Presentation on theme: "How I deal with…and what to avoid… calcified disease Adam de Belder Sussex Cardiac Centre Brighton ACI 2009."— Presentation transcript:
How I deal with…and what to avoid… calcified disease Adam de Belder Sussex Cardiac Centre Brighton ACI 2009
Declaration of interests I have received honoraria from Boston Scientific to help train cardiologists in rotational atherectomy.
Very narrowed/CTO Fibrous Fibrocalcific Superficial calcium Deep calcium
Principle of RA operation Differential Cutting All diseased plaque is inelastic High speed rotational ablation differentiates healthy elastic vessel wall from plaque High speed rotational ablation preferentially cuts all types of plaque morphology
Principle of Operation Differential Cutting Elastic tissue is able to deflect out of the way Elastic tissue space Elastic tissue deflects Direction of motion Ü Diamond crystal Inelastic tissue is unable to deflect out of the way Inelastic tissue space Direction of motion Ü Diamond crystal Forceful mechanical breakdown of matter
post-PTCA procedurepost-Rotablator ® procedure
Case 63 journalist - NSTEMI
Even bigger balloon
4 balloons, the final one of which was a quantum at 26 atm
Non-obstructive dissection – rotablation?
4 weeks later…..
Calcification – what to avoid Do not use oversized balloons in native coronary arteries and inflate them to very high atmospheres in order to ‘crack the lesion’… If a case needs to be treated by rotablation, decide at an early stage with conventional PCI and stop the case
Calcification – what to avoid Inexperienced users have the highest complication rates - do not use rotablation occasionally – buddy up with an experienced colleague or pass the case on to a regular user of the technology …sometimes, you have to swallow your pride and accept that there are some cases that balloons and stents can’t treat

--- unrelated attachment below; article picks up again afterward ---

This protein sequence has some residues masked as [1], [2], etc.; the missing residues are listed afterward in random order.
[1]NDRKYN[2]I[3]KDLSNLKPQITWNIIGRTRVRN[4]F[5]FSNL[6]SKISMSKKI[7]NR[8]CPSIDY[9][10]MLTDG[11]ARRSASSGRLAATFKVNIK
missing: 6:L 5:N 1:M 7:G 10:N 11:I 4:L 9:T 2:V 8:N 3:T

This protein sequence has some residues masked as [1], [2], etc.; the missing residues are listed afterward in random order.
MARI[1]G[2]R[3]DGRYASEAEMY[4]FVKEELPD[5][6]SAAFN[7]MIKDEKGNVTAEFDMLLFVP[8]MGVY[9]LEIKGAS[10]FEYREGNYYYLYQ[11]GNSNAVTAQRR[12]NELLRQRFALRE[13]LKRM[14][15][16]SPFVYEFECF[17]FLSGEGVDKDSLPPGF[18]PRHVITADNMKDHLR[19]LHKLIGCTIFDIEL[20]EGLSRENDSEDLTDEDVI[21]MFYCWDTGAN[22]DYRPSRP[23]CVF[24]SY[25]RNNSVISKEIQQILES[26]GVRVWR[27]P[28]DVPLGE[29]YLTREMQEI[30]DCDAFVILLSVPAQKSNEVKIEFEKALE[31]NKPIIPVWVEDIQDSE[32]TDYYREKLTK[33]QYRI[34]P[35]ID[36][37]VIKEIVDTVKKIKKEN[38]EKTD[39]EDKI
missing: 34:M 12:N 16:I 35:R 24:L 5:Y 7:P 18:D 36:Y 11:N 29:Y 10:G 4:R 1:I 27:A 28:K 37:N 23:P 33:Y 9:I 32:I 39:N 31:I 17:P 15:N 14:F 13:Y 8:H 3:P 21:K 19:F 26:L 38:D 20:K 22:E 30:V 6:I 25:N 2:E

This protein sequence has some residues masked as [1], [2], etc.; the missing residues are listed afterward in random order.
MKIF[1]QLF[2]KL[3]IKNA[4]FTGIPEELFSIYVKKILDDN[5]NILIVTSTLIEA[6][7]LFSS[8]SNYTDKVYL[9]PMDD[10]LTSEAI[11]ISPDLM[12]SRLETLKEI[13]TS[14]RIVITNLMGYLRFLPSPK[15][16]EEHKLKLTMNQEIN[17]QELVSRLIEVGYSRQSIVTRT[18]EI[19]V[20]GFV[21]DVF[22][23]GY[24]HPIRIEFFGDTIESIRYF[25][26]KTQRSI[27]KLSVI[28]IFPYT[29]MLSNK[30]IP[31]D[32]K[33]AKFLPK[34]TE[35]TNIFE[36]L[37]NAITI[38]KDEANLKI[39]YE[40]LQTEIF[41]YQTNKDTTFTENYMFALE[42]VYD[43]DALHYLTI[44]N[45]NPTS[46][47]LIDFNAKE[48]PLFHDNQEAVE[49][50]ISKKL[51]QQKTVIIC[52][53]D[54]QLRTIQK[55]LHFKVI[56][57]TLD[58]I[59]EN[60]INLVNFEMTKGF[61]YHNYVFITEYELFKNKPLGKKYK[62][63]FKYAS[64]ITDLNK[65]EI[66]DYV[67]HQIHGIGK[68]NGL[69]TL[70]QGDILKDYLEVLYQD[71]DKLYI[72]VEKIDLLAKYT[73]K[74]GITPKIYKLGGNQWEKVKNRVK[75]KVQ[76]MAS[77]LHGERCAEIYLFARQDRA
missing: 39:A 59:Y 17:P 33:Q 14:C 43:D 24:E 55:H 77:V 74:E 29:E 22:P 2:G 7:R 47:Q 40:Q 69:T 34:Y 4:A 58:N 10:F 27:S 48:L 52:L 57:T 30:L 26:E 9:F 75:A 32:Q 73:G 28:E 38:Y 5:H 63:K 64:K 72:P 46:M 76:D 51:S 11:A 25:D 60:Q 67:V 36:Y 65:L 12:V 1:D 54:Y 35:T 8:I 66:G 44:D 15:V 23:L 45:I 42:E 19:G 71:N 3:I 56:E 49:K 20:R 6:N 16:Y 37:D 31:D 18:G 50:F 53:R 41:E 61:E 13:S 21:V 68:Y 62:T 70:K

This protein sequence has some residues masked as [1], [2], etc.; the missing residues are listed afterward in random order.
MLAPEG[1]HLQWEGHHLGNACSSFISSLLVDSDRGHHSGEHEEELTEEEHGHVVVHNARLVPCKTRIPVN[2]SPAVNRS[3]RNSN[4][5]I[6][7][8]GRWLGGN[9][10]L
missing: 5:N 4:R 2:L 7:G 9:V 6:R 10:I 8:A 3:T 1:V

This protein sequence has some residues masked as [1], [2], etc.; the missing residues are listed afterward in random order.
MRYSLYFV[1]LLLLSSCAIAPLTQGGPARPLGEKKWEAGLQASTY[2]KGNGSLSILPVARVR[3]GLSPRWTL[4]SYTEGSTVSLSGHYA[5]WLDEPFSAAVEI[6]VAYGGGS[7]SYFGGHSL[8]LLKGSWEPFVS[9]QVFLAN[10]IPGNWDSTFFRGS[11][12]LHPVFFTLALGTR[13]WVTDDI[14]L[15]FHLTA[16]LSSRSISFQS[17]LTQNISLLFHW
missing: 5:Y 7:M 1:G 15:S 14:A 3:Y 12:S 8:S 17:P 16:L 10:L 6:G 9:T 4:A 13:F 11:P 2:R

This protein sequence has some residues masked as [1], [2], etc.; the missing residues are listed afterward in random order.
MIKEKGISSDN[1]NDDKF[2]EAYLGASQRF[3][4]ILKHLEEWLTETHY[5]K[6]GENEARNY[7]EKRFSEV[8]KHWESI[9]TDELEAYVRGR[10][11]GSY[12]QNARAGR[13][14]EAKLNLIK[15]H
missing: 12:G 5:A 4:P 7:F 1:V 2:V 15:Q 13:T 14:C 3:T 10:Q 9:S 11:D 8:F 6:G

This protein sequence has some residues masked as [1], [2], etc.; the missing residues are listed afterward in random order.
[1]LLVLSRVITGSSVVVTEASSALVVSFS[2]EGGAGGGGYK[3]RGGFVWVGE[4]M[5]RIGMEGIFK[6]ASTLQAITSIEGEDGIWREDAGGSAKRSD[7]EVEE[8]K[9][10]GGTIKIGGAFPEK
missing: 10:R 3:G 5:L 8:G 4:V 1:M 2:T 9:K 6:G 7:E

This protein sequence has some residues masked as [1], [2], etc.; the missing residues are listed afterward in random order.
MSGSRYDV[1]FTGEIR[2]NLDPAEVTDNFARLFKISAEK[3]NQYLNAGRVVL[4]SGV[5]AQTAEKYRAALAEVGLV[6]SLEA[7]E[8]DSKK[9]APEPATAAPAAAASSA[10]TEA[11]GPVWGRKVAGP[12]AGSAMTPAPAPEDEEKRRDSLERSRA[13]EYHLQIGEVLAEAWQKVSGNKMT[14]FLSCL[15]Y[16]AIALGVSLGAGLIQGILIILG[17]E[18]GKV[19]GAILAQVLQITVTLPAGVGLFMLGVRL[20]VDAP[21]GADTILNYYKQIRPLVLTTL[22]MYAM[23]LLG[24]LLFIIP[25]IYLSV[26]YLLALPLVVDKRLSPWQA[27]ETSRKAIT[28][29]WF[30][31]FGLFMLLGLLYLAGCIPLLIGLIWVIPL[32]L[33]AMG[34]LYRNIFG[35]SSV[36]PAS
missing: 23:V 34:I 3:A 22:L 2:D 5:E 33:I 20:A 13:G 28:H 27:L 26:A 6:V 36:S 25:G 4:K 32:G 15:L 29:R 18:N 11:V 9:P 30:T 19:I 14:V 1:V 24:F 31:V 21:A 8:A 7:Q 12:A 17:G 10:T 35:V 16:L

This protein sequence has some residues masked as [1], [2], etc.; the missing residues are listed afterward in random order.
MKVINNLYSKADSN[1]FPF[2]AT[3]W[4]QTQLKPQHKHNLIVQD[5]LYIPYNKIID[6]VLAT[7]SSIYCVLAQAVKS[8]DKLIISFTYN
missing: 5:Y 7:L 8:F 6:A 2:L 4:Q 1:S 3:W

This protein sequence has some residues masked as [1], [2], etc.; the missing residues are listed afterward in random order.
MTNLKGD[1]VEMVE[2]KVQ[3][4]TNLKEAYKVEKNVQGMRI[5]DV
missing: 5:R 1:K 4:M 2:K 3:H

Rotablation experience – Sussex Cardiac Centre N =222 70% >70yrs, 25%>80yrs Hypertension – 84% Failure to cross or poor result – 6.7% Successful result – 93.3% Complications – death n=2, QWMI n=1, dissection n=4, perforation n=3, tamponade n=1
Case – understanding calcium 55 yrs Stable angina Prox LAD Previous pci severe dog-boning
Once you are confident with what can be achieved with RA, higher risk cases can be undertaken 87 yrs Hb 9 Creat 400 Too high risk for surgery Intractable angina
Conclusions Understand the nature of the heavily calcified coronary artery Understand the limitations and potential harm POBA and stenting can do Do some IVUS and see what you’re dealing with Learn/refresh how to rotablate with a proctor Rotablation is not without risk – understand potential complications and how to avoid them Frequent users have better results and are more confident with its capability If you think the case requires a rotablation facility, then it probably does.. ..perhaps the laser?